4. Counting everything, valuing nothing?

The #LivingWage, domestic violence leave, and decent pay

The AUT TEU Branch launched a petition this week to push for a living wage for all employees and contract workers at the university.

Irena Brorens advocate for the collective agreement negotiations said “Every worker at AUT deserves a wage that allows them to live, not just survive. AUT agreed last year to pay all permanent  and fixed term staff a living wage rate , however some workers are still missing out at AUT and we are campaigning to change this during this round of bargaining .”

“We’re asking staff, students, and alumni to sign the petition asking AUT to pay the living wage for all who work at AUT whether as AUT employees, or as employees of those who contract services to AUT,” said Brorens “With the Wellington City Council and several schools becoming Living Wage employers recently, we want AUT to step up and do the right thing. If we really are a community that supports social justice and equity, it’s time to put that into the pay rates for all who work on our campuses.”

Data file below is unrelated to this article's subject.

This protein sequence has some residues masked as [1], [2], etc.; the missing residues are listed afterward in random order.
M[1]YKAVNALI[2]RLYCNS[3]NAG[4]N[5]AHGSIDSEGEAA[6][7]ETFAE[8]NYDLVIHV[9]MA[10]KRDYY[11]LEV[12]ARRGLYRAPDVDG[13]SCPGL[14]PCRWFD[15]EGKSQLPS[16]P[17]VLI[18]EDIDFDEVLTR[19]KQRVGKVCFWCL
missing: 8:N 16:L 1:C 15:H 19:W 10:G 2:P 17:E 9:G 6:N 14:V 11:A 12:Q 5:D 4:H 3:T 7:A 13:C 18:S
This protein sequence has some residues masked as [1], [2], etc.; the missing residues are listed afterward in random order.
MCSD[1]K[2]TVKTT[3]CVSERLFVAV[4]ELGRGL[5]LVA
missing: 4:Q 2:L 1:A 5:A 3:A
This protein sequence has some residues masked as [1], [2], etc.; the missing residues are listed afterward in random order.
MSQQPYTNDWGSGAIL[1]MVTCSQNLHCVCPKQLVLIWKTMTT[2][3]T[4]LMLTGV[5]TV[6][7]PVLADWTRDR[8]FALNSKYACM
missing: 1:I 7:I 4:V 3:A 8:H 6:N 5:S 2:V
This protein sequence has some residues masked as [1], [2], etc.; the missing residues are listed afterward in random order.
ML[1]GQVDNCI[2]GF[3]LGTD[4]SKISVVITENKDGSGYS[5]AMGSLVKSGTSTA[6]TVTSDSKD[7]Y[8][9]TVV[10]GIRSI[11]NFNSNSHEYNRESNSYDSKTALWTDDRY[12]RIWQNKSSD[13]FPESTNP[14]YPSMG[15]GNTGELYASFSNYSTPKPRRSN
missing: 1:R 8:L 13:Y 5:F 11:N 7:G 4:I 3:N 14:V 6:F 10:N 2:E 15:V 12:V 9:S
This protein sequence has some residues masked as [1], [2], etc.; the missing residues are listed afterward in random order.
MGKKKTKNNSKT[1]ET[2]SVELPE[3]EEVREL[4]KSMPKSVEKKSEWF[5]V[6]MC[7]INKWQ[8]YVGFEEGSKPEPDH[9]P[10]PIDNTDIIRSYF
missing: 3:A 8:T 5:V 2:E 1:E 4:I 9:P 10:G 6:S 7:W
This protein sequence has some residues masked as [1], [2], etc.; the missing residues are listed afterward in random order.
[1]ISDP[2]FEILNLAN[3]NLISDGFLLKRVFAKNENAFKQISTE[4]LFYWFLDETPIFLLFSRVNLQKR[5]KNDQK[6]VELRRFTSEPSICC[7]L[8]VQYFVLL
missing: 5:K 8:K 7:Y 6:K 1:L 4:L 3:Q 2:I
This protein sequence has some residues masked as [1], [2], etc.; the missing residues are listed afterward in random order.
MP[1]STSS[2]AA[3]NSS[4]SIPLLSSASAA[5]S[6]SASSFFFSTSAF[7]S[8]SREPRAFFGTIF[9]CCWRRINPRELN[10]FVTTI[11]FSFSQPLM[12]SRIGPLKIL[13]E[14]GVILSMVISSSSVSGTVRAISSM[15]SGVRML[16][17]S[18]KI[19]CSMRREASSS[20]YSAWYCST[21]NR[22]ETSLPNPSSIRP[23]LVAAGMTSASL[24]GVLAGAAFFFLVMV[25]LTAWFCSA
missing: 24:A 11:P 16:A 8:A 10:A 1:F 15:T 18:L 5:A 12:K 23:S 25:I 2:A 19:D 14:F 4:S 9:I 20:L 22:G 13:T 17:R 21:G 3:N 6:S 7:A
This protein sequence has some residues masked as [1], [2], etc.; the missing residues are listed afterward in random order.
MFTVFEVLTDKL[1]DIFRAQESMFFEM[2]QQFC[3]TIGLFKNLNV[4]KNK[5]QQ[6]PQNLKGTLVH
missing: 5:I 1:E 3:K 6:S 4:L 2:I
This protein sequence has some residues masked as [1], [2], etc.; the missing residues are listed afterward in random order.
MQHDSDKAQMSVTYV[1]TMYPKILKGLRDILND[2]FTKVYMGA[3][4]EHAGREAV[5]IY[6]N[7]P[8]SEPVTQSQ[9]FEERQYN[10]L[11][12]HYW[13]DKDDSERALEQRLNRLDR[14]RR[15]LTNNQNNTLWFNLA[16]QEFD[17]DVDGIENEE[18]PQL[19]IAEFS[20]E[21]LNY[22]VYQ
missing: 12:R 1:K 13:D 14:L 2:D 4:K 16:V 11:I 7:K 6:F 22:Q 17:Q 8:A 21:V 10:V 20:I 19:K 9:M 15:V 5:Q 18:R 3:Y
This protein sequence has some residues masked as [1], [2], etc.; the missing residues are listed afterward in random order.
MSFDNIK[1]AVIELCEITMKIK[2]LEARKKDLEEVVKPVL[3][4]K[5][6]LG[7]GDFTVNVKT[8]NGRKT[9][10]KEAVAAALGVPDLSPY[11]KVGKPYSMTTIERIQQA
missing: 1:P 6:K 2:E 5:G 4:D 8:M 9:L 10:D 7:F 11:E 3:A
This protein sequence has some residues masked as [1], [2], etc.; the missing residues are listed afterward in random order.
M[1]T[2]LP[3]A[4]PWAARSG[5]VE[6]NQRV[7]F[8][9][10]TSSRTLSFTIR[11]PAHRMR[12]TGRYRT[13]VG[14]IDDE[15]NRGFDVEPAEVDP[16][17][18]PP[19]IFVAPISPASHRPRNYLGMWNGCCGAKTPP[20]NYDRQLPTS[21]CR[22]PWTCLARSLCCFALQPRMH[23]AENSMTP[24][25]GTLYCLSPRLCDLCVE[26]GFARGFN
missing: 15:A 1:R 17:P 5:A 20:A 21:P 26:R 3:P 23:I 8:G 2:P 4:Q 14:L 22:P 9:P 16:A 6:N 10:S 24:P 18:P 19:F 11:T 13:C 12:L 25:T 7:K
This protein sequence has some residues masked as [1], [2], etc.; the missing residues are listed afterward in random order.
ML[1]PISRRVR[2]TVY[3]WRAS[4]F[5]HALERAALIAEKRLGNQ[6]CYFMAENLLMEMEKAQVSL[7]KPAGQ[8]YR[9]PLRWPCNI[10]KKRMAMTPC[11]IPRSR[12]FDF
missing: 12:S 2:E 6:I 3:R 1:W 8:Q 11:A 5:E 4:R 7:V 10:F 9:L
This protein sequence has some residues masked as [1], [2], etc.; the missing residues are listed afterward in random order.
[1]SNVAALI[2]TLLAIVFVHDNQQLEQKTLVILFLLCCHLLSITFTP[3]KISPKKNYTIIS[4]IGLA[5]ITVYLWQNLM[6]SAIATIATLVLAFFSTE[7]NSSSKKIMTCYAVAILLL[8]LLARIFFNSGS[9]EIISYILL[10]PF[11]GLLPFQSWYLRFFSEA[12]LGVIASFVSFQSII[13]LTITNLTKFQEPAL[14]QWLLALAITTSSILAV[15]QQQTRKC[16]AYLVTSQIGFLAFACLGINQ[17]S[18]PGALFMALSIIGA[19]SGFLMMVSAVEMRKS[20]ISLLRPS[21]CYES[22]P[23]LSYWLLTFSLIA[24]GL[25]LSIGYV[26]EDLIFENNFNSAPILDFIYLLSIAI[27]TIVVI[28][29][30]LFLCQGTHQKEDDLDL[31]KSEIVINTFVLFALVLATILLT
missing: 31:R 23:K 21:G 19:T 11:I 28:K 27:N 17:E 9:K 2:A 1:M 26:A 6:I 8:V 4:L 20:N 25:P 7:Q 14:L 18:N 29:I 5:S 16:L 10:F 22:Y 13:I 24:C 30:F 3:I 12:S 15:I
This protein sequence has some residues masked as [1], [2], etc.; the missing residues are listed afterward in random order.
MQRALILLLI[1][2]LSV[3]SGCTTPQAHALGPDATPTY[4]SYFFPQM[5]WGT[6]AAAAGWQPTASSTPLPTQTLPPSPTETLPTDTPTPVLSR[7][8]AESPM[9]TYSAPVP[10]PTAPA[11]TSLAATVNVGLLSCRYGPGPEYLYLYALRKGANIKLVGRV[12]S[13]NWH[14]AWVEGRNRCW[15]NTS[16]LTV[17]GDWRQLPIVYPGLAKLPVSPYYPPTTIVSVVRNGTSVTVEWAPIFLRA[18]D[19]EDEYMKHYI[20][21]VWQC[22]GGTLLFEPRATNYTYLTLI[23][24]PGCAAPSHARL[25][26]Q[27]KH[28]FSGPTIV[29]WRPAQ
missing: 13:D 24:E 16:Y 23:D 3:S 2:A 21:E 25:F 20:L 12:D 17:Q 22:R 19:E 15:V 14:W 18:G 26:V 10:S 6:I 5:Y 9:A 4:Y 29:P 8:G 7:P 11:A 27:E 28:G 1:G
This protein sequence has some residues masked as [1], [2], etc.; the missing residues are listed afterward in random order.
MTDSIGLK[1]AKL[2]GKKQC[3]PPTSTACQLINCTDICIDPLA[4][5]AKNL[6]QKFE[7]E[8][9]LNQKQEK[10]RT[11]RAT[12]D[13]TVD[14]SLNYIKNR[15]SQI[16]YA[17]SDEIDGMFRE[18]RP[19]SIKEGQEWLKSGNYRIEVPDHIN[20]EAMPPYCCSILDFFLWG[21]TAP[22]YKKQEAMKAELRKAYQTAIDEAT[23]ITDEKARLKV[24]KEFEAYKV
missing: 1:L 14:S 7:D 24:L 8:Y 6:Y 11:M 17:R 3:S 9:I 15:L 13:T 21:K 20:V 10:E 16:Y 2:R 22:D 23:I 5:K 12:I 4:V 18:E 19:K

AUT is one of five universities where TEU members are currently in collective agreement negotiations with their employers – the others are at the universities of Canterbury, Waikato, Otago, and Lincoln University.

“We’ve been pleased to see the positive responses to domestic violence leave provisions from a number of employers,” noted TEU’s industrial officer Irena Brorens, “and the passing of Jan Logie’s Bill surely gives further impetus for employers to provide the victims of domestic violence the space they need to move out of dangerous relationships.”

Brorens said the issue of pay increases is proving more difficult.

Despite the significant pay increases that some VCs have received over the few last years and the surpluses that have been recorded in annual reports, members are having to push hard to get recognition of the work they do.